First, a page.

“No way,” I protested.

“Just do it,” he said.

I tried to pull the weight up but it wouldn’t budge. I peeked at Rita. Grimacing, she pulled hard on hers. It rested on the carpet, undisturbed.

Hubby winced.

Shaking his head, he brought us down to 35, and then 30 pounds. Finally, he said if we went any lower than 25 pounds we’d shame all of womankind. I pulled with all my strength but my elbow couldn’t make it past my back.

“Rita,” I grunted, “I’m seriously hating your guts right now.”

Hearing this, Rita hauled elbow on her dumbbell and managed to lift it. Not to be outdone, I doubled my efforts. The dumbbell inched upward. Soon we were sweating and snorting like pigs.

I suddenly remembered how much I disliked Hubby as my labor and delivery coach. Halfway through, he had dumped the Lamaze script to quote instead from Diatribes by Pat Riley.

“Work through the pain!” he had urged. “Rise above it! Use it! Stomp it! Mangle it!”

Somehow I made it through childbirth. But this Workout from Hell was going to kill me. How could I escape?  Probably I’d have to knock Hubby out–with one of the dumbbells I could lift over my head, a 12-pounder, maybe. It would be hard, though, unless Rita helped.

A cigar may be just a cigar, I thought while plotting my retreat, but the fitness visionary in my kitchen/family room was really just a frustrated Lakers coach with good muscle definition.

Use the Force, Ellie Mae

Every summer I take a Weight Watchers cookbook and beat myself over the head with it.

Why, I groan, didn’t I exercise all year? Then at least I could be half as buff as my cousin, a former track star. When that gal drops her towel at the beach, nobody ever runs off screaming.

But this summer the cookbook stays shelved, because last New Year’s Day I told my neighbor Rita about my resolution to get in shape.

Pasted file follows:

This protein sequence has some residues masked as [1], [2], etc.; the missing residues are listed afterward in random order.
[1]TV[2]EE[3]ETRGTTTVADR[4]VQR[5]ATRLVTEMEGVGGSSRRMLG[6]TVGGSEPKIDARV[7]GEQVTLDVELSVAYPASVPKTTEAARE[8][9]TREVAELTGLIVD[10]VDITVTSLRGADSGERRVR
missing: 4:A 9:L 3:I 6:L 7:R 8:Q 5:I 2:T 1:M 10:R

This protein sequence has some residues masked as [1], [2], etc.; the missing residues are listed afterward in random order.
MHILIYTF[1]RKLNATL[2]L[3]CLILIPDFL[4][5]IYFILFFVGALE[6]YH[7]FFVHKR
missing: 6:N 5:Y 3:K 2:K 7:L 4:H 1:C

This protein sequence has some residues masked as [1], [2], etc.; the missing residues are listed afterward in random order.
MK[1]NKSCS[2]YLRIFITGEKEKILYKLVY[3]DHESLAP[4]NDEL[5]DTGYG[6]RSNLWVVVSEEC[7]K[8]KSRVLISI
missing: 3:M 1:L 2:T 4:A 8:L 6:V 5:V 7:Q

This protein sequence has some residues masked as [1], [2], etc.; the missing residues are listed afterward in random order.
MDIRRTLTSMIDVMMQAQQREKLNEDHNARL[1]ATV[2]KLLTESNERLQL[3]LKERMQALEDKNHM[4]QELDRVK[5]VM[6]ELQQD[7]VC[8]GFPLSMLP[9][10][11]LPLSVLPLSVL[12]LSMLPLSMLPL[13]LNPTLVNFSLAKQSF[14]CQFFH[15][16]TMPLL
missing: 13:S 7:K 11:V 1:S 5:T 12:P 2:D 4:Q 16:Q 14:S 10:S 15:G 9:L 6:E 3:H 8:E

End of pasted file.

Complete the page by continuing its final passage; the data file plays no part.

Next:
“Great!” said Rita. “We’ll work out together.”

I failed to tell Rita I make this resolution every year. I always work out for a few weeks… and then quit before January does. Working out with Rita meant I probably couldn’t quit until Valentine’s.

But Rita was resolved and so was I. (How was I to know that when some people make New Year’s Resolutions, they actually keep them?)

In the name of said resolutions, Rita has dragged me through horrific torture sessions (otherwise known as video workouts) in which we do god-awful things like hold weights on our shoulders while we climb up and down on 14-inch steps.

Yeah, it’s tough. But my jeans are loose and I’ve raised a few muscles. Heck, slather a little self-tanner on me and maybe I could drop my towel at the beach without scaring anybody. Then again, maybe not.

Either way, I have to admit that my Body by Rita came in handy the day before our last camping trip.

My husband usually loads our van roof rack. But he had to work late and I thought I’d help him out. So I put a chair next to the van and picked up a box of camp gear. Placing my foot on the chair, I hoisted the box to my shoulder… and stopped dead, because that dang thing was heavy.

I was about to give up and wait for Hubby when I noticed I was in the start position of the killer stepping exercise. So I stepped.

The box SAILED over the Caravan.

Now let me just say that blasting the Death Star couldn’t have given Luke any more pleasure than I got using the Force for the first time.

Two hours later Hubby found me in front of our van. “Hi,” I said brightly. “We’re all packed!”

Eyes wide, he surveyed my work. All three cargo boxes of camping gear were on the roof rack.

So was our tent, four folding chairs, two chaise lounges, a camp table and sun umbrella, an awning, the badminton and bocce ball sets, three boxes of food, four duffel bags, four sleeping bags and four bikes.

The bikes had been a bit of a challenge but I pretended they were wobbly barbells.

“Look at all the room inside the van!” I gushed, waving my hand like they do on game shows.

“We look like the Beverly Hillbillies,” he protested.

“Hee, hee! I’ll be Ellie Mae and you be Jethro.”

Hubby gestured at the loaded van. “YOU can be Jethro.”

The next morning the Caravan barely slowed to a park before I hopped out and raced over to my cousin’s campsite. I felt my budding muscles gave us something new in common to discuss.

“Hey!” I greeted her. “I’ve been working out.”


“Yep,” I sniffed modestly, flexing my biceps. “Loaded that Caravan all by myself.”

Cal Poly’s Star Athlete of 1984 looked me over like I was a javelin the size of a walrus.

“You’re kidding, right?”

“Yeah,” I said, deflating quickly. “I’m kidding.”

Feeling the Force leave me as fast as its little Yoda legs could carry it, I scurried back to help Hubby unload the Caravan.

Should’ve packed that Weight Watchers cookbook on the roof rack, too.